For Those About to Rock, an Uncertain Fate

Rock music is far from the center of the pop music zeitgeist in 2018, but it’s possible that the state of pop music — or at least, the industry of pop music — demands rock stars, and even rock “bands,” while not worrying much about whether the music slotted into those categories would be recognizable as rock to fans of one or two generations ago.

This theory is borne out by the success of acts like Twenty One Pilots and the 1975, which are, broadly speaking, advertised as rock bands, and whose music appears on the Billboard rock charts, but whose albums are widely diverse, taking in electronic music, R&B, hip-hop and reggae. And it is supported by the unlikely rise of Greta Van Fleet, the exception that proves the rule: a band that closely traces Led Zeppelin and seemingly exists only as an answer to cries that no true rock bands exist anymore.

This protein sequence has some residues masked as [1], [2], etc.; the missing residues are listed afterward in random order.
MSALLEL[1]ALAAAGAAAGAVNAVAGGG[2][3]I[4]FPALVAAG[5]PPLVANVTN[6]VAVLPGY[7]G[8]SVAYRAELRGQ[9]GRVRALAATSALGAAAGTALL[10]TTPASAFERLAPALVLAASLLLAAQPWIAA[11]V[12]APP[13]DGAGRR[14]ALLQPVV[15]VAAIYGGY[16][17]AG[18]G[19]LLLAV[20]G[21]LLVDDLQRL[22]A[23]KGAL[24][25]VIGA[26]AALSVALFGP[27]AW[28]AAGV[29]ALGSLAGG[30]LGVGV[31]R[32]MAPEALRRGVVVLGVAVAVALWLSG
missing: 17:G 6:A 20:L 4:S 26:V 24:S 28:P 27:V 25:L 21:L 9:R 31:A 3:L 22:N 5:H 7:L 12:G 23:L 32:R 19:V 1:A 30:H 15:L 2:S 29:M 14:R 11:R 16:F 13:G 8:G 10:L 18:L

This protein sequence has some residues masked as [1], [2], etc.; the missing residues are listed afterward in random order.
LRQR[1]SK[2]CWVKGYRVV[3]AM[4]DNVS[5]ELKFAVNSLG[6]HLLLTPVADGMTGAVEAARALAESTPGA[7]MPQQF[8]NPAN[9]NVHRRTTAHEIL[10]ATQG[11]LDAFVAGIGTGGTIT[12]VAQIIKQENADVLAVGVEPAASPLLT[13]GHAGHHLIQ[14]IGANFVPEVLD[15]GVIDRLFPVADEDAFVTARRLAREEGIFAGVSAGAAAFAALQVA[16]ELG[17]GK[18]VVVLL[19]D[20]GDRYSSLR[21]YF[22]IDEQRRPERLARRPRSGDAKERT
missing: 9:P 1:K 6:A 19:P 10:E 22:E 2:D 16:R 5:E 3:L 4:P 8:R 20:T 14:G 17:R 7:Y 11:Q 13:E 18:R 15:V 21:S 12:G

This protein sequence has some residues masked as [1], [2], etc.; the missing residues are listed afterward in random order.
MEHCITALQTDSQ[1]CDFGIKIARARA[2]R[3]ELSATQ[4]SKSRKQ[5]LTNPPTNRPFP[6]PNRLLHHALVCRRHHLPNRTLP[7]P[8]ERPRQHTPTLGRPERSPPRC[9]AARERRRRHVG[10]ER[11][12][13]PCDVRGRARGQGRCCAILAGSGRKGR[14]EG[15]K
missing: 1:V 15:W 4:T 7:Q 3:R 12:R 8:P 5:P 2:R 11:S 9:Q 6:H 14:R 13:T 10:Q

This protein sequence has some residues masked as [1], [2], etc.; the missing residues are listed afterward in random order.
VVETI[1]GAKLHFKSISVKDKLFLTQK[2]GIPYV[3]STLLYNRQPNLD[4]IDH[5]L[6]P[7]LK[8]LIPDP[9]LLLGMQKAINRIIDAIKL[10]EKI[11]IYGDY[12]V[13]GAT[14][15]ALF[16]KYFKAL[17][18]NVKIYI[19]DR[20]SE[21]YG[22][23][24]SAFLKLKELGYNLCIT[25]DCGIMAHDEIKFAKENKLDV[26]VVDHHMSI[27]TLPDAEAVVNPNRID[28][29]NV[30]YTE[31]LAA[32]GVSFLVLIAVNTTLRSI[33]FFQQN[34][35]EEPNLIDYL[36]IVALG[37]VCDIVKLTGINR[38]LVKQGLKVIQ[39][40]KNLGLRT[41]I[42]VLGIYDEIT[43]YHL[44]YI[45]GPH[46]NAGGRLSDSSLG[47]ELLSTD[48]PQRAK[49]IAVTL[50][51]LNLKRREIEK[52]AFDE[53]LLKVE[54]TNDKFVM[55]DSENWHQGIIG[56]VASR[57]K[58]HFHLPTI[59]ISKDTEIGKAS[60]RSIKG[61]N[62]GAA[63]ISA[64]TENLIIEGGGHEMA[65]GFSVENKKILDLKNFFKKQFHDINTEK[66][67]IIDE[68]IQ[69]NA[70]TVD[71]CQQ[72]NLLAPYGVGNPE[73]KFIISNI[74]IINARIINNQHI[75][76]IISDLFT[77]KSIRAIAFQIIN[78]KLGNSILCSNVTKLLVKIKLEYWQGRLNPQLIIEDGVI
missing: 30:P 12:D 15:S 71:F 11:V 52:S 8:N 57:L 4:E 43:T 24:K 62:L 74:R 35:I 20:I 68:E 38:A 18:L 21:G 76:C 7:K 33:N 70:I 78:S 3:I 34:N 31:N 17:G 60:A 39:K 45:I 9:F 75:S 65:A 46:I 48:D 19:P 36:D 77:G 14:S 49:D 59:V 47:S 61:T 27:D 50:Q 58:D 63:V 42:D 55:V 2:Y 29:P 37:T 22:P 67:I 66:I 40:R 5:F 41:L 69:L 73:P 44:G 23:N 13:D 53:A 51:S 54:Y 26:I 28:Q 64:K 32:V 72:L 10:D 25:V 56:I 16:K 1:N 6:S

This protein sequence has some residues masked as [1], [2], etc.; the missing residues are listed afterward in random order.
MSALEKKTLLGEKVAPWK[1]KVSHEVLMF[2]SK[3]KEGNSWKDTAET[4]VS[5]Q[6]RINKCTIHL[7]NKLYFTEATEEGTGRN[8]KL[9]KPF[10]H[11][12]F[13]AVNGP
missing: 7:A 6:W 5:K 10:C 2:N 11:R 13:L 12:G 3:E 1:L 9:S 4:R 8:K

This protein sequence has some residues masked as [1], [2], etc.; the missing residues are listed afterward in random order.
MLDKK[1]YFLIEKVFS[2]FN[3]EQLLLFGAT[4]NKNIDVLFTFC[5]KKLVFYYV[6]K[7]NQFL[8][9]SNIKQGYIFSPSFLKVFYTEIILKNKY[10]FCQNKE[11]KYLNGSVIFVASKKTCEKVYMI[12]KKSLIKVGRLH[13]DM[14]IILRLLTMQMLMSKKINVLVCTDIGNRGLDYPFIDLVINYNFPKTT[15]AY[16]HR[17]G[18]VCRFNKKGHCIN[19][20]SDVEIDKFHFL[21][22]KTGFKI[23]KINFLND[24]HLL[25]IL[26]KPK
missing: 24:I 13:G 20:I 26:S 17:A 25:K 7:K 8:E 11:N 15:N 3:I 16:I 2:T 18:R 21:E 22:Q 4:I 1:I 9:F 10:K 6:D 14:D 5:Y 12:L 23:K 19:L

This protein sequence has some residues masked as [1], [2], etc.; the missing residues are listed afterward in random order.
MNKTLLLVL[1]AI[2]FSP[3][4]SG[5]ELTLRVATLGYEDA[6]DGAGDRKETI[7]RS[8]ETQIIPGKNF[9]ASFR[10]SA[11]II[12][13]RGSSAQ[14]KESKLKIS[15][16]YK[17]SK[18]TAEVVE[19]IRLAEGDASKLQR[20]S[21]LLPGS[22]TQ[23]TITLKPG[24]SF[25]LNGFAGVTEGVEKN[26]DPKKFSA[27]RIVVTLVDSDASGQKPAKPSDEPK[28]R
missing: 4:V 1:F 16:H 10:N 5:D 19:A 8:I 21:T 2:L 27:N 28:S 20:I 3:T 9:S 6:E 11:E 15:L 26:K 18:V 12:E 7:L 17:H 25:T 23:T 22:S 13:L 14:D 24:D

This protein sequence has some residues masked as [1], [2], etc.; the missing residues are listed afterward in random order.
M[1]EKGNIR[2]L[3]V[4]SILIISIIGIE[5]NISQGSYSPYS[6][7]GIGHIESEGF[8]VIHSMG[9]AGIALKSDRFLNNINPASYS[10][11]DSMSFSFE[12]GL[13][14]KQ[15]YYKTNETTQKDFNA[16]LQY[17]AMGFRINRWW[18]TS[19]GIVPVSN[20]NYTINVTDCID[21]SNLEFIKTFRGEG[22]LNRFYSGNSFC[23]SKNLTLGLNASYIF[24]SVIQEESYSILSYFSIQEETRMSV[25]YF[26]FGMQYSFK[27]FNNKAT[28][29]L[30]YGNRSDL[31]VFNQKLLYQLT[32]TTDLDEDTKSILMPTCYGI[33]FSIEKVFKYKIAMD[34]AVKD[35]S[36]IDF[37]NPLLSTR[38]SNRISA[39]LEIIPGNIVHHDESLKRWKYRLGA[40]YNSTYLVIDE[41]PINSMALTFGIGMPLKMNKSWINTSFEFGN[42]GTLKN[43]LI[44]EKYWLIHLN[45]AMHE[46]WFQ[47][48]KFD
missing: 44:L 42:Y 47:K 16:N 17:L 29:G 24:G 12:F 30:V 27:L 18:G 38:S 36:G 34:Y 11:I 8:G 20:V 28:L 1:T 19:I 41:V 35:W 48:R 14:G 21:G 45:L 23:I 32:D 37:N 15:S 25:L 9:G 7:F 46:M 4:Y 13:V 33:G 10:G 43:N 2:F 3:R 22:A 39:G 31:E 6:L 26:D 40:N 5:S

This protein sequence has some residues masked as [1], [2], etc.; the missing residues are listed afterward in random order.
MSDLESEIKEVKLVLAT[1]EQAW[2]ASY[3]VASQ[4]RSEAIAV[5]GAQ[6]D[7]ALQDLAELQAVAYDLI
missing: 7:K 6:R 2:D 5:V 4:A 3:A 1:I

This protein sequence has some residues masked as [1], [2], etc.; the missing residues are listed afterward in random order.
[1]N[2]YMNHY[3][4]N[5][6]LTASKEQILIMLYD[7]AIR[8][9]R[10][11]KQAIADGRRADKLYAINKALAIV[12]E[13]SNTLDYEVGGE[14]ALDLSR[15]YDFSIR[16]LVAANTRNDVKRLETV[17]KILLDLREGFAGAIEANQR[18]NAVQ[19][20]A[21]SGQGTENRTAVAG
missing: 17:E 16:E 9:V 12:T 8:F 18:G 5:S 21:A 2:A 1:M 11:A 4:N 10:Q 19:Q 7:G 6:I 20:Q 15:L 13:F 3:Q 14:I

Is rock a sound, or a mood or a retail category? What will it take for mainstream rock to be something other than the preserve of white men? Why are the Billboard rock charts so erratic, lumping together acts with very little in common?

On this week’s Popcast:

  • Caryn Ganz, The New York Times’s pop music editor

  • Kory Grow, a senior writer at Rolling Stone

  • Lindsay Zoladz, a staff writer at the Ringer

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